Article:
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Cloud vs Campillo Controversy: Team Campillo Files Two Complaints, Texas Claims They Will Investigate

The controversy surrounding the Tavoris Cloud vs Gabriel Campillo fight on February 18 has not ended. (Photo by Esther Lin/Showtime)
The controversy surrounding the Tavoris Cloud vs Gabriel Campillo fight on February 18 has not ended. (Photo by Esther Lin/Showtime)
Scott Christ is the managing editor of Bad Left Hook and has been covering boxing for SB Nation since 2006. reports that Gabriel Campillo's team has filed multiple complaints, one from manager Sampson Lewkowicz and one from attorney Leon Margules, and are officially asking the Texas athletic commission to overturn the controversial decision in Campillo's February 18 loss to Tavoris Cloud in Corpus Christi.

In addition, Campillo's team wants the two judges who scored the fight for Cloud disciplined.

Lem Satterfield lays out the histories of the judges in the Ring article, but just quickly, it's worth noting that both officials who scored for Cloud are very inexperienced. One (David Robertson) had scored just a single previous world title fight, while the other (Joel Elizondo) had never scored a title fight.

There is one obvious fact here, and that's that judges have to start scoring world title fights sometime. Something was once everyone's first major title fight as a judge, something was everyone's second. So it's not simply that they're inexperienced that makes it so awful, really, as the fact that the feeling is they're also either incompetent or were somehow corrupted, though there is basically no way to prove that they were indeed corrupted by outside forces or whatever, and I'm not saying that they were, either. More likely than not, it was just incompetence.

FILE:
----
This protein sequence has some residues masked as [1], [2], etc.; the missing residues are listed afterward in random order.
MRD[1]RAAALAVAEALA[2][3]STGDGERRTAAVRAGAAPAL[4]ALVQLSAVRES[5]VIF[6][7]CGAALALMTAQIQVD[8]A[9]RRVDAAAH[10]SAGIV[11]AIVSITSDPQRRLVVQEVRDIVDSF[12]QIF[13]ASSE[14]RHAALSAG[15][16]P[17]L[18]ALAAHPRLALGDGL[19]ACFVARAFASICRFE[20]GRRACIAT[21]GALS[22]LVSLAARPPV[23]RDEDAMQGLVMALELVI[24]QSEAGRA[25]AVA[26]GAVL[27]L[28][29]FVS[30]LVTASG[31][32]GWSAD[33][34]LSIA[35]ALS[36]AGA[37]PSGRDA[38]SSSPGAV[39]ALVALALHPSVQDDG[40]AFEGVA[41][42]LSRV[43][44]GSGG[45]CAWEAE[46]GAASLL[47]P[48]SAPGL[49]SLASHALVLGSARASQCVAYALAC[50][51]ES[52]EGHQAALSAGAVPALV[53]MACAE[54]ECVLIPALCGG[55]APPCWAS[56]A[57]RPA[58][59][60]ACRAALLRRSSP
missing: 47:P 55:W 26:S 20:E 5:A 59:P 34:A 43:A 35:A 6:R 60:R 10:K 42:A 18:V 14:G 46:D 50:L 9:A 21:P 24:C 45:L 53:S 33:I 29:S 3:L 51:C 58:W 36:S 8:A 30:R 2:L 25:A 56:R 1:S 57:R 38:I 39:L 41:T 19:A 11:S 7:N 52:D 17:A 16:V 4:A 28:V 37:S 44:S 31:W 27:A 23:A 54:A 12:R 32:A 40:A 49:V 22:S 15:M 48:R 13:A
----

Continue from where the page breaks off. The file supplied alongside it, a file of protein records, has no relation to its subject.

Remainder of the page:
Particularly awful was the 116-110 Cloud card from Robertson, meaning he had Cloud winning eight of the fight's 12 rounds, which seems absurd when actually watching the fight.

At one point I read something, I don't recall where, from someone in attendance who said the fight didn't look like a Campillo win, at least not decisively, without TV commentary and camera angles. I don't really know what to do other than to call BS there; the crowd booed the decision heavily. It sure didn't sound like they saw it any differently than those who watched on TV.

The one judge who did score for Campillo was Denny Nelson, who has been noted in the past as a Don King-friendly fighter (King promotes Cloud). Back when King had Devon Alexander, Nelson was ringside for both of Devon Alexander's highly questionable wins over Andriy Kotelnik and Lucas Matthysse, and scored both fights for Alexander.

Texas commission spokesperson Susan Stanford says that they're investigating, or are in the process of beginning an investigation, but those familiar with the boxing landscape are likely certain that the best thing that can come out of this will come from the IBF. The deplorable Texas commission all but laughs in the face of standards for the sport of boxing and is no stranger to controversy. Earlier in February, the Texas commission and the WBC came under fire for not administering post-fight drug tests, a WBC standard but rather obscenely, not a Texas standard, for the February 4 middleweight title fight in San Antonio between Julio Cesar Chavez Jr and Marco Antonio Rubio. The WBC blamed Texas, Texas accepted the blame with the excuse that the dog at their homework.

The IBF may actually order an immediate rematch, and they've received a complaint as well. If you have any hopes, pin them on the IBF.

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